How do you find new product features to build?

Michael Ludden / November, 2017


Michael Ludden is the Director of Product at IBM’s Watson Developer Labs & AR/VR Labs. Previous to that he worked with product and developer marketing at Google, Samsung and at HTC. In this video, he explains IBM’s methodology in developing new products.

Video transcript:

How do you find new product features to build?

The process by which we vet products is pretty simple one from the start. Everything we do we put through the prism of is this good for developers, does it solve a real problem for them that wasn’t solvable adequately before. Is IBM uniquely situated to solve that problem using our technology versus the competition in the marketplace?

If it passes those tests and we think it’s a good idea we kind of slide it into our backlog or to our queue. Then we do some technical feasibility vetting with our engineering team. We have a very large, because IBM is a large company, cross-functional stakeholder list (or I do) of people that either me or somebody on my team goes to insanity checks essentially; are we in the right track, is this something that you find useful for your products etc., and try to look at it from really across IBM perspective.

Even from just a sort of platform-agnostic perspective, is this a problem that developers need to be solved and what developers are the target audience. For us, are they python developers, are they R or are they swift or is there something that we’re not focusing on as much.

In terms of prioritizing features the method that we’re going about with that is really sort of around there’s a metaphor that people probably heard, a cupcake and then like something larger and more elaborate, like a wedding cake – so a cupcake, a birthday cake, and a wedding cake, something like that. So you ship a cupcake, but you have an idea for what a bigger larger better version would be right, those will usually not make it into the launch.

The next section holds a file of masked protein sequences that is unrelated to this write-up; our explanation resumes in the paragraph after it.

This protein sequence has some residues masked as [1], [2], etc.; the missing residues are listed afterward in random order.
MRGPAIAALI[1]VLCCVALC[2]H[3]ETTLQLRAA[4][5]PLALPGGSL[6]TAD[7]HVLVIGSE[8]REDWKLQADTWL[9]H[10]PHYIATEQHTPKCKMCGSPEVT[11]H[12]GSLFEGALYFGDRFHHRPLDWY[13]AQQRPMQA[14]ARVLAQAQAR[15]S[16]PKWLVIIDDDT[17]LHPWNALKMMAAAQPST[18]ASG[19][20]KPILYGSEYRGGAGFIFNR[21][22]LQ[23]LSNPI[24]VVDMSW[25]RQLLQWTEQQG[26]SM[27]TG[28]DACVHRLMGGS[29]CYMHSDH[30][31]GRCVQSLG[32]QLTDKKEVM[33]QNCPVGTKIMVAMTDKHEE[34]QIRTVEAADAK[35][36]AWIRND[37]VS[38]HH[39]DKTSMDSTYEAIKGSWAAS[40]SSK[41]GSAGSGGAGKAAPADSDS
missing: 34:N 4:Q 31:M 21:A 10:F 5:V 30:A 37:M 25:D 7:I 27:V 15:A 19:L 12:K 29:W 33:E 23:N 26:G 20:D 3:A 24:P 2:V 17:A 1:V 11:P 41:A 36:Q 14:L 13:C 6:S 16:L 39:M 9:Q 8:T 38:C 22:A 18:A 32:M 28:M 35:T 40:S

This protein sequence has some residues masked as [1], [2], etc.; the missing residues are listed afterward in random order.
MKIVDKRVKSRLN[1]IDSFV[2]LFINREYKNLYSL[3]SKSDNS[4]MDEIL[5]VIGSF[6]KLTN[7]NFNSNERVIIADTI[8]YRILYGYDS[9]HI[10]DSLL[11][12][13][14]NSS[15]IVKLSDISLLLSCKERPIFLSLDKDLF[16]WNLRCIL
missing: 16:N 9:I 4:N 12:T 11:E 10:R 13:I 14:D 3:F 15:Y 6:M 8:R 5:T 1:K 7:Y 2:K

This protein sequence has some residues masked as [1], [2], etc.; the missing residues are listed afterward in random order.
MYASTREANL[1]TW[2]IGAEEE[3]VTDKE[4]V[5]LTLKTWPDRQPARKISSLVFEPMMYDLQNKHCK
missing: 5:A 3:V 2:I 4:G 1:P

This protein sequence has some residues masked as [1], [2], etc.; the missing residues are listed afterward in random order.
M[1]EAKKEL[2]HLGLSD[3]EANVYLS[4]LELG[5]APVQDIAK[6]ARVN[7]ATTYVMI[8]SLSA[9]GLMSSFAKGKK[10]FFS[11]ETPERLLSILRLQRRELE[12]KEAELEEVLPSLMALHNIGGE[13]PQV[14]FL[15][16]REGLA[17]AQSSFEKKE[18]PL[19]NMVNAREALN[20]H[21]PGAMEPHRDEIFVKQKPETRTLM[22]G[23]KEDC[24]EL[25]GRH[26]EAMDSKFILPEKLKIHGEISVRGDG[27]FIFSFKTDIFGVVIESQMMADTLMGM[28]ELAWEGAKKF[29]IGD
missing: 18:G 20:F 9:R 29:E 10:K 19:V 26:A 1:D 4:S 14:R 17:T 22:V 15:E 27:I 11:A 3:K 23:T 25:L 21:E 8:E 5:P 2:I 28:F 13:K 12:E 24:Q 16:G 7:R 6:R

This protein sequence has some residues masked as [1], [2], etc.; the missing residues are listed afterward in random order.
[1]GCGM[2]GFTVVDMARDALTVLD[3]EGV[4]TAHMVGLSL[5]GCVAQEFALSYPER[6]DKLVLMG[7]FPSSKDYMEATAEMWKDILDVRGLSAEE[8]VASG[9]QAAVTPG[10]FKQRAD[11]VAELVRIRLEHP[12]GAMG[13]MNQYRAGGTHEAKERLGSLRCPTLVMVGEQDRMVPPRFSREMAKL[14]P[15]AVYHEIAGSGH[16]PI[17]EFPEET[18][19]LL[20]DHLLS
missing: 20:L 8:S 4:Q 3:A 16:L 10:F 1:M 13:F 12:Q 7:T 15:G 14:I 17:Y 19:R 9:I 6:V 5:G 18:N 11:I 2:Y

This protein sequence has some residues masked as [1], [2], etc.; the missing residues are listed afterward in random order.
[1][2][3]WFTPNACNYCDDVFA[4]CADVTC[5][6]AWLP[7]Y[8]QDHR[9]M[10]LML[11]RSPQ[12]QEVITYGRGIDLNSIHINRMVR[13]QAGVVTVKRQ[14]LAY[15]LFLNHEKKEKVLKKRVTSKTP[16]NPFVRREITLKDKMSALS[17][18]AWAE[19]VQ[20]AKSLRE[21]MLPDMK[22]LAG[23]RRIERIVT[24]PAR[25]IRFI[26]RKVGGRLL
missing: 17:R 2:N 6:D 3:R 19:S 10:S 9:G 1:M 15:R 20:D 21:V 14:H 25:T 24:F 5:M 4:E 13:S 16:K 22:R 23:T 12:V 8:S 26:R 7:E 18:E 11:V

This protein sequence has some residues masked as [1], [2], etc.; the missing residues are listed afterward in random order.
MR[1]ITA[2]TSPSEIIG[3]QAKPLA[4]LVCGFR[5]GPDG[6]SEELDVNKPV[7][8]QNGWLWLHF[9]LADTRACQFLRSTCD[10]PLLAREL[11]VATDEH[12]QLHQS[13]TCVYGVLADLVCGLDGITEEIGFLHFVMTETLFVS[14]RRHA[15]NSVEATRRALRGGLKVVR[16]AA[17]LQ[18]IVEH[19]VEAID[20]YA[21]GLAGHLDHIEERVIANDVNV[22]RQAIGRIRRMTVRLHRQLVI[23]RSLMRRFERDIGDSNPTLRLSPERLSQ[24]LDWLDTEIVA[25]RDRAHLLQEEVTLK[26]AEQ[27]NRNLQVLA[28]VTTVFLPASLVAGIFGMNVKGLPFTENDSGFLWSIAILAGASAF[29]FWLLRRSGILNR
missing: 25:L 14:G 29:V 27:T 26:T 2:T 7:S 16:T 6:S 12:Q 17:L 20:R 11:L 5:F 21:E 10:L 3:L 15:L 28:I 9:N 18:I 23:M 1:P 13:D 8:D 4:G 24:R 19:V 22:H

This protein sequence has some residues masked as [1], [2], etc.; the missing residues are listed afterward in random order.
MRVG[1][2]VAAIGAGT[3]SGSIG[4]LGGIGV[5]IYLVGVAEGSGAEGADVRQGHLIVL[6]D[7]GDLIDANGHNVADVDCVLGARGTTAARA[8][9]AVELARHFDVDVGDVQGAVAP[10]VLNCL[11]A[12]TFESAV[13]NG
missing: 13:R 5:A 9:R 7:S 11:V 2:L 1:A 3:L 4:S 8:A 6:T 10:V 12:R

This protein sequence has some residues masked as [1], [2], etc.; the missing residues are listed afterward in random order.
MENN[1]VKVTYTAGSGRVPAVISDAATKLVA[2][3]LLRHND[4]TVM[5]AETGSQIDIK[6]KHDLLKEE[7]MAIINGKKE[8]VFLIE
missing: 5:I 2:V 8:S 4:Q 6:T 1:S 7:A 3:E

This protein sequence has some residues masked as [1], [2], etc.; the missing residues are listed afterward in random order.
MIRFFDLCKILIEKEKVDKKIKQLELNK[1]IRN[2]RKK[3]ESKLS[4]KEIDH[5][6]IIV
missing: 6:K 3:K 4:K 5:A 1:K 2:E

So, we will build an MVP focused on delivering what is essential in the first edition and iterating on that. Those features which we probably have already had in the back of our minds go into a backlog and then they get sorted and prioritized based on our strategic priorities, the organizations largest strategic priorities, and then the companies. Like we might be going after, this is just an example, maybe we’re going after FinTech this year. So something perhaps about auto insurance, a feature that would be great for a chatbot. Maybe that doesn’t get prioritized ahead of a feature that pertains to FinTech for the next version of the launch.



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